The Palouse Harvest is all about big open fields, perfect skies and harvesters bringing in the grain. The drivers and farmers of the harvest work endless days drive combines through the fields. This image was captures with a long lens from the top of Steppe Butte one of the highest points in the Palouse. I think it explains itself.
I am heading out early tomorrow to lead a workshop in the Palouse. This is one of my favorite areas in the country to photography. Kind of like the Tuscany of America. Rolling hills and big skies. Our workshop will be shooting at harvest time. This is the time all the fields have turned from green to gold. And , the farmers with their combines start to cut down the wheat. This means everyday will be different. There are new patterns and things to shoot all the time. This image was made a few years ago but to me is what the Palouse is all about. Simple and beautiful landscapes.
Since I am in America and have internet we will continue to post articles and images directly from the workshop.
Hard to believe that a week ago I was in winter clothing exploring the northern polar regions of Svalbard, Norway. What an amazing trip and I worked with two different groups of the nicest people on the the trip. I was an instructor along with Peter Cox for the Luminous-landscape – Rockhopper Workshops my day job. We saw amazing sights as well as some real up close encounters with wildlife. On our last day we found 2 Arctic foxes playing and we were able to shoot hundreds of images. This is one of my favorites. It just draws you in. Shot with a Nikon D800e and the new Tamron 150-600mm lens. I can’t wait to make a print of this one.
This is sight that one doesn’t get a chance to see everyday. Some people may be disturbed by it, but it is nature at work. This was shot just about 10 days ago on our Svlabard Photography Workshop. The location of the shot can be viewed on a hap HERE. This bear was quite content with letting us take pictures. I like the Arctic Gull in the shot too. They say if you can see these gulls then there must be a bear close by.
On both of our trips in the recent Svalabrd workshop we visited the Ice Wall of Brasvellbreen. It is hard to describe this location. It is not a Glacier but an ice cap and one of the largest in the world depending on who you ask. The bottom line is it is hundreds of kilometers long and has hundreds of cascading waterfalls and textures. We were fortunate to arrive at this location with the sun sweeping over the face of the ice wall. And this was around midnight. at this time of year there is 24 hours of light in the Arctic. I’ll have more images of this amazing ice wall in the near future.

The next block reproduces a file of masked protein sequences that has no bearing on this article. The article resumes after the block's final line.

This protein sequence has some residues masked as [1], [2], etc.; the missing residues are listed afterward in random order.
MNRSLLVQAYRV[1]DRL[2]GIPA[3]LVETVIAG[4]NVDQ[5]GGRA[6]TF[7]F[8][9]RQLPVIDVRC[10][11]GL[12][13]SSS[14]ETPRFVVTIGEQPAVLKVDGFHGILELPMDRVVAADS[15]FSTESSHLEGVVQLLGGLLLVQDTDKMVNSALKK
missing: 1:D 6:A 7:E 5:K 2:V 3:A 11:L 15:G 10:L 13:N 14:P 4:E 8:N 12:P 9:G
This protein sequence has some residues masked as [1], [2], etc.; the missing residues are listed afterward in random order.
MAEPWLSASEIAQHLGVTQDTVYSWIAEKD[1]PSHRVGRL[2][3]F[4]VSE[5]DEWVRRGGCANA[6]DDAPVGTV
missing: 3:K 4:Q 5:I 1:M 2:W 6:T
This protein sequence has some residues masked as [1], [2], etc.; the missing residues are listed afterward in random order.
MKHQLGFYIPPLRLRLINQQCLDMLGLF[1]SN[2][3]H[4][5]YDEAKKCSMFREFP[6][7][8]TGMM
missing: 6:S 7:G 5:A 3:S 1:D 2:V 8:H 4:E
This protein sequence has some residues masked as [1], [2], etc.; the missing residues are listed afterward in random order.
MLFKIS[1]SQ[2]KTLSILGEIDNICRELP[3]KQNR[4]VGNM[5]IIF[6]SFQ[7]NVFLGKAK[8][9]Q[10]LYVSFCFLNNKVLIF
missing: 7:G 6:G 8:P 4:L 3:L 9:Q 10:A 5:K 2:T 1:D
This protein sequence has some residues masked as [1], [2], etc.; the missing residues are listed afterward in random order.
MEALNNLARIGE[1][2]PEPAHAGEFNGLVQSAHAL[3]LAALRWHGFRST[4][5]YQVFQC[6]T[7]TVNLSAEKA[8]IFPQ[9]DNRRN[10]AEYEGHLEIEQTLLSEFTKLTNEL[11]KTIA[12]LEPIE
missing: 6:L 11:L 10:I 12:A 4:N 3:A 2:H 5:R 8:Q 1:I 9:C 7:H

It’s nice to be back home. I have spent the last three weeks with Peter Cox and Morton Jørgensen cruising the Svalbard area with 2 workshop groups. We were on the prow for wildlife and great landscapes. Overall on both workshops we have a mission accomplished. We had the chance to photograph Polar Bears, Walrus, many birds, whales, glaciers and as in this image above Arctic Fox. The Arctic Fox is a hearty animal having to live in Arctic Conditions for most of the year. For the winter months it is a pure white animal and then in the summer months it sheds it coat and looks pretty much like the image above until late August when it grows its winter coat back. I had the chance to photograph this fox on two occasions in the last few weeks. I have quite a few beautiful images from the few hours spent with this fox and its brother. Look for more soon.
Bryce National PArk is a rather small park but certainly offers up some spectacular sights. As with all National Parks I visit, I love the beauty of them but as a photographer I get frustrated with the clichéd feeling of pictures. Certainly it is great to be able to take a photo from the same location many famous landscape photographers have made their images. So, when I find myself shooting at the locations I do everything I can to get something different. Something that is from a new angle, with a different lens or different lighting. If I can walk away with a different but still recognizable image then I have accomplished part of my mission. This image was made at Bryce but done with a long lens and isolates a certain part of the Hoodoos. Light also played a factor in this image giving the hillside I was shooting a very special glow.